Claiming your Social Security benefits at age 70 allows you to maximize the size of your monthly checks.
You can start your benefits much younger — as early as age 62. But waiting until 70 enables you to earn delayed retirement credits available for waiting beyond full retirement age (FRA). These credits raise your check amount. Waiting also ensures you avoid early filing penalties that apply when you claim your benefits before your FRA. These penalties would shrink your check.
But while there are plenty of good reasons to wait until 70, there’s one big reason not to: You don’t know what the future will hold.
If you delay claiming your Social Security until the age of 70, you’re giving up a full eight years that you could have been receiving benefits. That can add up to tens of thousands of dollars forgone.
Giving up this money can be worth it in some cases, because of the higher extra monthly income you get after age 70 once your checks start. In fact, if you live long enough, the higher extra monthly checks should eventually make up for all of the money you missed — and then some.
Unfortunately, you have absolutely no way of knowing if you’re going to live long enough for that to happen. You also don’t know what your health status is going to be by the time you hit age 70. You may have developed problems that inhibit what you can do. While you’ll have extra money coming in every month, you may not be able to enjoy it very much.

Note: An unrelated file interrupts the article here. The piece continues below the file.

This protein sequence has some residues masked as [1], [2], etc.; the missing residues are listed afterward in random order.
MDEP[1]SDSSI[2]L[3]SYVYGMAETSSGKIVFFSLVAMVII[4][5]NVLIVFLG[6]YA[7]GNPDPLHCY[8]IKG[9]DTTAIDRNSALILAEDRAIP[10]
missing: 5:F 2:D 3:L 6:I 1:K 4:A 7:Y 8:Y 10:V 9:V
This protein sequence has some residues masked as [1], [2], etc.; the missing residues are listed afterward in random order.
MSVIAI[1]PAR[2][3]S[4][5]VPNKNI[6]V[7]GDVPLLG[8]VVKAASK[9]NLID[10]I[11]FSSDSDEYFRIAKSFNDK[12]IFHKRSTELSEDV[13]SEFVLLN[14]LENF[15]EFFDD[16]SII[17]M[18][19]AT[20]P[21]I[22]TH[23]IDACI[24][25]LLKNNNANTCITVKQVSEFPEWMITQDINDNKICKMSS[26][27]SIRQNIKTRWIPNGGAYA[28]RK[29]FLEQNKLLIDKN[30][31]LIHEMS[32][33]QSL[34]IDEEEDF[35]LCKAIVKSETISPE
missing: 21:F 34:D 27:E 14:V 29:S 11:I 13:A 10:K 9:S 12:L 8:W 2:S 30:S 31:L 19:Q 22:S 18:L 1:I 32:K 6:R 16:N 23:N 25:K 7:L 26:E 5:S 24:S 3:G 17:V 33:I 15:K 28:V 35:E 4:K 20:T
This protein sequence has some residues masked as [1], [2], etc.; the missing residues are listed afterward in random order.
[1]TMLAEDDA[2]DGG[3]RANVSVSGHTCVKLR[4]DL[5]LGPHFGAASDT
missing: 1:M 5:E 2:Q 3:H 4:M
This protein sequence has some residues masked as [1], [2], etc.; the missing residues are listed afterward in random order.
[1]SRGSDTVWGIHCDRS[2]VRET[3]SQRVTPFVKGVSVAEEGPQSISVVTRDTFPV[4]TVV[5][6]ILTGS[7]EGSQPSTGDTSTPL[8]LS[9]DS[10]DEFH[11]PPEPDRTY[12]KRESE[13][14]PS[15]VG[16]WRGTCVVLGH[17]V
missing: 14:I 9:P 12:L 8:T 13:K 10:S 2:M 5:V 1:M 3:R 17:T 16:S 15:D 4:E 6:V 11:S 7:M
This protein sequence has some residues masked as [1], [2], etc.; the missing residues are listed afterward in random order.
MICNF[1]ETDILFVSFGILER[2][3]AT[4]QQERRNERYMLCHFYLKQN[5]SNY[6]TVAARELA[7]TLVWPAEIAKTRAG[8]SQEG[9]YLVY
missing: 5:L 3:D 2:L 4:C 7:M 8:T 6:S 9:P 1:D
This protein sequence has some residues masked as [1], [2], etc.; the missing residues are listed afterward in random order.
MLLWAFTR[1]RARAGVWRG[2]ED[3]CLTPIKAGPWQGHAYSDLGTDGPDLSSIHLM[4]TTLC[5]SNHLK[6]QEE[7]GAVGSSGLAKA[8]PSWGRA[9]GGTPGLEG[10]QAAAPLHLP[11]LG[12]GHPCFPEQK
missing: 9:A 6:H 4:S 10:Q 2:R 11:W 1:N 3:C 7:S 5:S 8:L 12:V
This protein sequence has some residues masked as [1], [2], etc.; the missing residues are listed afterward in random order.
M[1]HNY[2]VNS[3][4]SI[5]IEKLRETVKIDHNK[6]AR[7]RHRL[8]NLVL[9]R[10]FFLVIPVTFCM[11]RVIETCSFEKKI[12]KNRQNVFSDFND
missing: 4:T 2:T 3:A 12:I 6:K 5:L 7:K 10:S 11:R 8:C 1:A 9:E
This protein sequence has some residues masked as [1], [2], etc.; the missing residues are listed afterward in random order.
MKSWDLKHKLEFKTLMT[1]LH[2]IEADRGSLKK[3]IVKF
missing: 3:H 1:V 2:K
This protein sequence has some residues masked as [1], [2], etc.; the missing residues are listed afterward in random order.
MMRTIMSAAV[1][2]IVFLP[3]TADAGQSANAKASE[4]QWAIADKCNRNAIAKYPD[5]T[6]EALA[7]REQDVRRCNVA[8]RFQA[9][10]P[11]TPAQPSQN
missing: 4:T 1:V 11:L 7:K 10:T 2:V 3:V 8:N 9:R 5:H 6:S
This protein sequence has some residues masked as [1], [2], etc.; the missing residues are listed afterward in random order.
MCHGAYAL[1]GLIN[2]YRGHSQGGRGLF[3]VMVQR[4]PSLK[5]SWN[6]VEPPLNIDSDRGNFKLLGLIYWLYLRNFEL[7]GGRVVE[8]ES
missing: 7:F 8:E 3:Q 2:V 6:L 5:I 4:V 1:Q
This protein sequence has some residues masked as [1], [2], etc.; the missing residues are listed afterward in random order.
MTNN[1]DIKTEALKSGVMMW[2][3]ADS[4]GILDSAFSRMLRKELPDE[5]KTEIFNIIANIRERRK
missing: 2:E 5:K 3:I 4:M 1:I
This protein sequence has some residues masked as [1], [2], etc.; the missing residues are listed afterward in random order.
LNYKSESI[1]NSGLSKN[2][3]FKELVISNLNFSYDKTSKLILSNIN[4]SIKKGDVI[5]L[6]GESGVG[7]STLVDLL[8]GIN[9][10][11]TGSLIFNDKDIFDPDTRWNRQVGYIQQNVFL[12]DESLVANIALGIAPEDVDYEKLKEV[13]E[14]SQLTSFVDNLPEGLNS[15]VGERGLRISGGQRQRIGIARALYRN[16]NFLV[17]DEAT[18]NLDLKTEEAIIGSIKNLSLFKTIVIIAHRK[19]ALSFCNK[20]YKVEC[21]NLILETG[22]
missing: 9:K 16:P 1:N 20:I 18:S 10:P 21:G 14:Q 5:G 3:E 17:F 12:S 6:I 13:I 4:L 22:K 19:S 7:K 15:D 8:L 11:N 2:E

There’s also the chance changes could happen to Social Security in the coming years. In fact, if no action is taken, the program’s trust fund could run dry by 2035 or earlier. This could necessitate an automatic cut to benefits if politicians don’t act to stave it off.
If the automatic benefit cut occurs — or if lawmakers make a change to Social Security that leaves you with less money — you may regret that you didn’t claim your benefits ASAP and get as much money as possible as early as you could.